Kanban vs Scrum
Both working methods, often used interchangeably, Kanban and Scrum have their distinguishing peculiarities. They share a common belonging to agile.
Scrum is applied to divide the work into small, manageable pieces to be completed by a team within a certain timeframe. The period is called a sprint and is generally 2 to 4 weeks long. No modifications are allowed after starting.
To optimize this process, Scrum relies on at least three predefined roles. The first role is the Product Owner – the person in charge for initial planning, prioritizing, and interaction with the rest of the company. The second role is the Scrum Master – the person responsible for monitoring the process during each sprint. And the third part consists of the team members in charge to carry out the purpose of each sprint.
There exist also the Daily Scrum events – 15-minutes “meetings” for the developers of the Scrum team. To reduce the complexity, the Daily Scrum event is held at the same time and place every working day of the sprint.
The Scrum Board is a commonly used tool that provides a visual representation of the workflow. It contains different accounts that move from the to-do list to the tasks in progress section. Scrum is beneficial to use when stable priorities are set, and the process is designed to allow for accurate estimations of workflow and effective management of multiple projects.
Just like Scrum, Kanban is a tool used to effectively organize projects. It encourages work to be split into manageable chunks. The method uses a Kanban Board (very similar to the Scrum Board). Where Scrum limits the amount of time to finish a particular amount of work, Kanban limits the amount of work and allows changes at any time. For example, if you are part of a marketing team that changes its tasks dynamically and moves fast, using sprints and fixing 2-3 weeks for each separate task with no option to adjust on the go, will rather fail your projects.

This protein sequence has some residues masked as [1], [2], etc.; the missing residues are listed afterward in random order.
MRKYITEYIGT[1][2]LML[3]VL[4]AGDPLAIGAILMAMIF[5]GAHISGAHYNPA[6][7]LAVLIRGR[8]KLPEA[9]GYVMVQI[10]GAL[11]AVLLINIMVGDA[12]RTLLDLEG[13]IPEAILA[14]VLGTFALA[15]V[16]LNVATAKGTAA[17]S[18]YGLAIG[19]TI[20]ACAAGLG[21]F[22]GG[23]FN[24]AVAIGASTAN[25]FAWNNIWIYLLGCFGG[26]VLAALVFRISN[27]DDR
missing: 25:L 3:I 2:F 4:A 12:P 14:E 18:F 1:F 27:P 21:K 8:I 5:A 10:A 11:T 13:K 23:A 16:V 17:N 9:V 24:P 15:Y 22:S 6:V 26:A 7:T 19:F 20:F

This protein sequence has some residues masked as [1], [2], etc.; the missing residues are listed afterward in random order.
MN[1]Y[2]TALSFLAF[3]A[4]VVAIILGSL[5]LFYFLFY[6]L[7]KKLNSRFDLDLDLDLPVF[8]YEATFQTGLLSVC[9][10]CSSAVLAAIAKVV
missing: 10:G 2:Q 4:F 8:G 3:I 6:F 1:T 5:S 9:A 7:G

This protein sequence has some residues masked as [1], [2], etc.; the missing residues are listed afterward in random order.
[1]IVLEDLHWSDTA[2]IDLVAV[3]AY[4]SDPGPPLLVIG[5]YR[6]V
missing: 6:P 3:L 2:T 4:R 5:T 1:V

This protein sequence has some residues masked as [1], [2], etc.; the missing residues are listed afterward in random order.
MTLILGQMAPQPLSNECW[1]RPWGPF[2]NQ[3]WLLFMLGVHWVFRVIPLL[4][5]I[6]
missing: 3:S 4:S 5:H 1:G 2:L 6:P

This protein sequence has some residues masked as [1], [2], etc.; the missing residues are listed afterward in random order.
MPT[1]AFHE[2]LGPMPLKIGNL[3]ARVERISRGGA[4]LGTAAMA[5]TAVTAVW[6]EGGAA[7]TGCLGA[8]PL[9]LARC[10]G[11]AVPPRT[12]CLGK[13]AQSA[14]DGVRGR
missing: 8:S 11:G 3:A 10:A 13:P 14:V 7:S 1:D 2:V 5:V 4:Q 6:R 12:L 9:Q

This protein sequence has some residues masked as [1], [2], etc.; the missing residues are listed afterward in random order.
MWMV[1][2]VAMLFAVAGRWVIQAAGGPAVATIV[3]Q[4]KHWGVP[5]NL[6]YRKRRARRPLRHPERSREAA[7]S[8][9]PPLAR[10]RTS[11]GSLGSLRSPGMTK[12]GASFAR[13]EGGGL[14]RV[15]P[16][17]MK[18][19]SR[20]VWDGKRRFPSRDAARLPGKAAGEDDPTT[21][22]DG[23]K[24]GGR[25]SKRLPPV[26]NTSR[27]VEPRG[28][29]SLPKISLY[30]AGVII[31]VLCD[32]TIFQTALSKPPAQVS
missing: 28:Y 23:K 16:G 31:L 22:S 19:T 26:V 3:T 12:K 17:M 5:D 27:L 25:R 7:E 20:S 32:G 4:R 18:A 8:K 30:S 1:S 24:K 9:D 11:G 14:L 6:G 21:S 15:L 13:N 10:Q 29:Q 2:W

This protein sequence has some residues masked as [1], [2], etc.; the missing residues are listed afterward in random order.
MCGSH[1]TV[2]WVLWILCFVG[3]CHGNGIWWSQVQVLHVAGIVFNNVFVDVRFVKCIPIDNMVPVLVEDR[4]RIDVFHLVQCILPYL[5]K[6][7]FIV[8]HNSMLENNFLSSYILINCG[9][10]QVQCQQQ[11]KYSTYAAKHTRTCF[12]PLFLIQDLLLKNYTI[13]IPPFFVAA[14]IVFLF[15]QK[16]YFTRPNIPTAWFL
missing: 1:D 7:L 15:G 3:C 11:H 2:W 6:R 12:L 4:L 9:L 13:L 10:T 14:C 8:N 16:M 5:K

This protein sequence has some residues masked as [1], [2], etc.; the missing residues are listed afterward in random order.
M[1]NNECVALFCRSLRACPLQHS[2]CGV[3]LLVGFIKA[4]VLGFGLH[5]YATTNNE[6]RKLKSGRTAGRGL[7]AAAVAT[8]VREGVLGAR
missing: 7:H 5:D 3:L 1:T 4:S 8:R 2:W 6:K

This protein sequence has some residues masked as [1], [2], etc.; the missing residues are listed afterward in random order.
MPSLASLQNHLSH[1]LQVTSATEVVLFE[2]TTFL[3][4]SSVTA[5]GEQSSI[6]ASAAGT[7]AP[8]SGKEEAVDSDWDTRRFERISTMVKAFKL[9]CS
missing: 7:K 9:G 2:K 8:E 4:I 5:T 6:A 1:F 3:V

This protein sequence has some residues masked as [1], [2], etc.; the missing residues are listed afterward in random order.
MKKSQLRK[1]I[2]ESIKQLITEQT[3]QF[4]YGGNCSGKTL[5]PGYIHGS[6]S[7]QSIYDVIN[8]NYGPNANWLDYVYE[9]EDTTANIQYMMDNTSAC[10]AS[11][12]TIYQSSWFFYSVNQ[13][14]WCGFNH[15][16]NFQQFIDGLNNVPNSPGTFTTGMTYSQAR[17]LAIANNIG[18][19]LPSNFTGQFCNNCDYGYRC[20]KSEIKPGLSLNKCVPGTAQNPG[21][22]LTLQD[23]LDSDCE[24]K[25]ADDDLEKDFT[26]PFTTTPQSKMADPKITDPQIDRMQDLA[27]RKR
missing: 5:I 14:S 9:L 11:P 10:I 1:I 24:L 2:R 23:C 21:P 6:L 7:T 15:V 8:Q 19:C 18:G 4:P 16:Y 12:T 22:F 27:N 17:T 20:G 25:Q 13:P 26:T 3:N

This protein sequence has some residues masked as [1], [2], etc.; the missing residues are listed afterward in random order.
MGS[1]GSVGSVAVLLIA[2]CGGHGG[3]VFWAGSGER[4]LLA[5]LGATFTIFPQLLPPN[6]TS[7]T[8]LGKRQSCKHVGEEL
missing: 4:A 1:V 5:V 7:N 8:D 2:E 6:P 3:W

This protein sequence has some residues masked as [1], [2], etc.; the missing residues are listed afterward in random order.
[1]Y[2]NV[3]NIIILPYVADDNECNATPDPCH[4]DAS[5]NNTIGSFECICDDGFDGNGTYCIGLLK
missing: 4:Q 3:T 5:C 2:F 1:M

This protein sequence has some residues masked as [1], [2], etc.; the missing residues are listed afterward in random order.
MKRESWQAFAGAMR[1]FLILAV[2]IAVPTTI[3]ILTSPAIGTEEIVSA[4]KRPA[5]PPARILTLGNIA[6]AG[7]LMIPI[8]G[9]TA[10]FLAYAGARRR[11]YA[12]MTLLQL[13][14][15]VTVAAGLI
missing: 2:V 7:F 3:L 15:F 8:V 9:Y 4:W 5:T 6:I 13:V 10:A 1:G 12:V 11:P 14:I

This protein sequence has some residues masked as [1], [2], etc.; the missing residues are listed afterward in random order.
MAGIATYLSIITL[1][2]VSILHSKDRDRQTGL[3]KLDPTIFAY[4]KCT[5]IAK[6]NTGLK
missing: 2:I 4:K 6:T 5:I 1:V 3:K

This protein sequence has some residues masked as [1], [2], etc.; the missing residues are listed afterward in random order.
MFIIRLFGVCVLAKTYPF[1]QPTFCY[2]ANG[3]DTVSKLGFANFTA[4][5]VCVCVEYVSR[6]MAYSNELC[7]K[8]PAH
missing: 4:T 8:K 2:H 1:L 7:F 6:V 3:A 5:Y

There are no pre-defined roles for a team. Although there may be assigned a Project Manager, the team is encouraged to collaborate and to support a team member when overwhelmed. This method is suitable for achieving a wide variety of priorities.
Besides, you can also dedicate separate workflow tasks that don’t have a huge business impact, but are important in the long run. For example, quality improvements, documentation, or process optimization. In the world of Kanban, these tasks are specifically grouped under a class of service called Intangible.
Both Scrum and Kanban have proven their worth and efficiency. Our advice is to experiment to figure out what would be most appropriate for your pile of tasks. Creating a hybrid of both is perfectly acceptable if that works for you. And finally, you can find here several tools for both methods, so you can start practicing right away.